Have you ever read a passage from the Scriptures that struck you in a way it’s never done before? Even come across a verse and wondered, “Was that even there the last time I read this chapter?”
This has happened to me a number of times. The most recent was the other day while reading Oswald Chambers’ My Utmost for His Highest, my favorite devotional book.
He was commenting on a prophetic statement about the coming Messiah in the Old Testament, “He is…a Man of sorrows and acquainted with grief” (Isaiah 53:3).
Each of us has experienced grief in some fashion – losing loved ones and friends, broken relationships, or even the death of a dream. But have we really become “acquainted” with grief as Jesus Christ did during His time on earth?
My friend Oswald elaborates better than I can: “We are not ‘acquainted with grief’ in the same way our Lord was acquainted with it. We endure it and live through it, but we do not become intimate with it.” In other words, we seek to get past it as soon as possible.
Then he takes his observations a step further. He said it was not death per se that brought Jesus into such intimacy with grief, but sin:
“At the beginning of our lives we do not bring ourselves to the point of dealing with the reality of sin. We look at life through the eyes of reason and say that if a person will control his instincts, and educate himself, he can produce a life that will slowly evolve into the life of God. But as we continue on through life, we find the presence of something which we have not yet taken into account, namely, sin – and it upsets all of our thinking and our plans. Sin has made the foundation of our thinking unpredictable, uncontrollable, and irrational.
“We have to recognize that sin is a fact of life, not just a shortcoming. Sin is blatant mutiny against God, and either sin or God must die in my life. The New Testament brings us right down to this one issue – if sin rules in me, God’s life in me will be killed; if God rules in me, sin in me will be killed. There is nothing more fundamental than that.”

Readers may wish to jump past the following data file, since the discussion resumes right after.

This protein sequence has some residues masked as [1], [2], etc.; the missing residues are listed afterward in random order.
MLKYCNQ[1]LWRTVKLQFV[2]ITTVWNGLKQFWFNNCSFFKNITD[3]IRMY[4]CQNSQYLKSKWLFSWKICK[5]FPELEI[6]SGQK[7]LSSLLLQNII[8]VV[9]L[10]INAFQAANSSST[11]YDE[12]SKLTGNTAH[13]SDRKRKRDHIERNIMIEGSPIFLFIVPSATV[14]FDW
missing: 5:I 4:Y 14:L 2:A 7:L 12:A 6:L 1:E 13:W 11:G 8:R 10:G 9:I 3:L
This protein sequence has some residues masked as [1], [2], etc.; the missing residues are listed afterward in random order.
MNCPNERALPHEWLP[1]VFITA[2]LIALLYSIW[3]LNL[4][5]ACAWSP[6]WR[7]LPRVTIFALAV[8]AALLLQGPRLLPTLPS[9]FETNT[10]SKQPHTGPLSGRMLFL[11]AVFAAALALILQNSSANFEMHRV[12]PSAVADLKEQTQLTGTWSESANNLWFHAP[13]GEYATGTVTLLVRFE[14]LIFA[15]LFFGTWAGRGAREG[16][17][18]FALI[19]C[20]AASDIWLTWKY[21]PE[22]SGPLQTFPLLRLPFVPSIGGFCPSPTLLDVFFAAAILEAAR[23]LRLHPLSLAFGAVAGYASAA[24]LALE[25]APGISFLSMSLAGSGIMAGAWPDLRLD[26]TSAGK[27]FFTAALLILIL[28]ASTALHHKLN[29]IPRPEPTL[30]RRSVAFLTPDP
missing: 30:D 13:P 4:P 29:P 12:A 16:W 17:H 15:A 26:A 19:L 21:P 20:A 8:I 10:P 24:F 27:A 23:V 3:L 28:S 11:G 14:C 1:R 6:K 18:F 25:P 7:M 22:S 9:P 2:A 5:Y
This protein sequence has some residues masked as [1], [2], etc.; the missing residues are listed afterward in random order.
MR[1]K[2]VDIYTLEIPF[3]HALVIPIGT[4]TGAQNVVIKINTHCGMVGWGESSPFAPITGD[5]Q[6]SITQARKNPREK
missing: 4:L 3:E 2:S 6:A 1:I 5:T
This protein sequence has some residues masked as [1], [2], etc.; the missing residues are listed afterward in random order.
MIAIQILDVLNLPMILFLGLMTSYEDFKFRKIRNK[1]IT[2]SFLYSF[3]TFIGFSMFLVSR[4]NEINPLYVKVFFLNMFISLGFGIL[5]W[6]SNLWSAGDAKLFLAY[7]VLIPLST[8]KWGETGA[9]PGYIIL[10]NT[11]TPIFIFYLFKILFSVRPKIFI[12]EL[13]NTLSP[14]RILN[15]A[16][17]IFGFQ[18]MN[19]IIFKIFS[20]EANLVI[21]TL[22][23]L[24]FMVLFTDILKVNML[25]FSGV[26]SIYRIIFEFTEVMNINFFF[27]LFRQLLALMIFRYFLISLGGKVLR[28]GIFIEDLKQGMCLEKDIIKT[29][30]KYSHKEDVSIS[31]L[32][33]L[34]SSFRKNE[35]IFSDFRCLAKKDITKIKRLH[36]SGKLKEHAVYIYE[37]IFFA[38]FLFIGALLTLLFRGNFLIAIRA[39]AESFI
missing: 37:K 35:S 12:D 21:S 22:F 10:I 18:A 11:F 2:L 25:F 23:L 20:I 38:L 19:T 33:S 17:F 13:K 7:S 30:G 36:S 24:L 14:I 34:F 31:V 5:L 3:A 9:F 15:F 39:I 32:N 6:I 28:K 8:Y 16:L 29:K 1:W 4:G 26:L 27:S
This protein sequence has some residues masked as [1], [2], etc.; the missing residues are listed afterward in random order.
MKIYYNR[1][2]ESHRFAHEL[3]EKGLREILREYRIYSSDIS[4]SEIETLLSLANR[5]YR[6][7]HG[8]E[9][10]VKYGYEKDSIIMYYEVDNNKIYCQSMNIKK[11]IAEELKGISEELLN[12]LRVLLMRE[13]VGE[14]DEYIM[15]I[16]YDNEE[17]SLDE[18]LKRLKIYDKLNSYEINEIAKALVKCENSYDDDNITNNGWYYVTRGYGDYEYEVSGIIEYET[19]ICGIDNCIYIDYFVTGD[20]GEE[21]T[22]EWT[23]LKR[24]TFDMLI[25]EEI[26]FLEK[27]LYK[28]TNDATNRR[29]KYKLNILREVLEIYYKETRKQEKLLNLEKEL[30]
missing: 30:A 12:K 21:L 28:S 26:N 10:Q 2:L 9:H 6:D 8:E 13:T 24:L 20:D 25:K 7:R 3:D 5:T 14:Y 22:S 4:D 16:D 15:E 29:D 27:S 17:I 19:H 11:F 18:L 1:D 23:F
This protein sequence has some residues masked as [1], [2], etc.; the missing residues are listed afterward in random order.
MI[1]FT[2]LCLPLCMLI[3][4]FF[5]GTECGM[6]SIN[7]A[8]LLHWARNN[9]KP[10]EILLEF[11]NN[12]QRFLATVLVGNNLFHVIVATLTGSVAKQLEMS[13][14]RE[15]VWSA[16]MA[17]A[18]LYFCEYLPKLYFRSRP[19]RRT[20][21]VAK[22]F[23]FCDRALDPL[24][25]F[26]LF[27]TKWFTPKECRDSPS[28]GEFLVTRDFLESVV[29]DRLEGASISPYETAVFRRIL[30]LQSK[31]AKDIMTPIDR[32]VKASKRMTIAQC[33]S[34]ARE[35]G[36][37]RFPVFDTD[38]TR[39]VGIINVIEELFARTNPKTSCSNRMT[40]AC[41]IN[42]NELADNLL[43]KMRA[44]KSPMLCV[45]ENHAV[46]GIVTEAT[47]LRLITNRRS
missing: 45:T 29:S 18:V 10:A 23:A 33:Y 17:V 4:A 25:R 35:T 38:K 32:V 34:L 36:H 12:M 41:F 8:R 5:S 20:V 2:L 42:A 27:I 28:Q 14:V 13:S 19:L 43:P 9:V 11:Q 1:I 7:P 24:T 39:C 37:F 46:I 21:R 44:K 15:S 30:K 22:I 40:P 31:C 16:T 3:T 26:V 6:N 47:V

Imagine what it must have been like for Jesus, incarnate God taking on human flesh to teach, provide a perfect example, and ultimately, give His life as an atoning sacrifice for the sins of mankind. In so doing, as John 1:12 declares, “But as many as received Him, to them He gave the right to become children of God, to those who believe in His name.” And yet, during his 33 years on earth, Jesus endured hostility, even hate, ridicule and scorn, rejection, torture, and finally, crucifixion.
Everywhere He went, Jesus saw the raw, devastating effects of sin raging and ravaging all of humankind and creation. So, truly acquainted with sin, He daily walked among people oblivious to their own sin, their brokenness, their own unrighteousness. Romans 3:10 says, “There is no one righteous, no not one,” and Romans 3:23 adds, “for all have sinned and fall short of the glory of God.” The reality of this stared Jesus in the face every day, everywhere He went.
What does this mean for us? In a subsequent passage, Chambers states, “Not being reconciled to the fact of sin – not recognizing it and refusing to deal with it – produces all the disasters in life…. If you refuse to agree with the fact that there is wickedness and selfishness, something downright hateful and wrong, in human beings, when it attacks your life, instead of reconciling yourself to it, you will compromise with it and say that it is of no sense to battle against it.”
Have you noticed what’s been going on around us – in our communities, states, our nation and the world? We ascribe the cause of the strife, chaos and discord to “systemic” problems, ones that supposedly can be remedied through the right laws, properly prescribed behaviors, and restricted speech. But none of this addresses the universal reality of sin that has so deeply infected the human spirit. Sin, as Chambers astutely comments, “produces all the disasters of life.”
Jesus, as the passage above tells us, was “acquainted with grief.” It was such an ever-present tragedy of His earthly sojourn. Meanwhile, we largely ignore it, dismissing it with empty rationalizations, and seeking answers everywhere except where the one true answer can be found – genuine, heartfelt repentance on the part of people willing themselves to become acquainted with the grief of sin, and the subsequent redemption available only through Christ.
Romans 5:8 tells us, “God demonstrates His own love for us, in that while we were yet sinners, Christ died for us.” Immersed in grief over sin, Jesus gave His life for us that we might experience new life in Him. That, not laws or political correctness or debasing public gestures, is the one cure, the sole remedy to all of the ills that afflict our society today.
* * *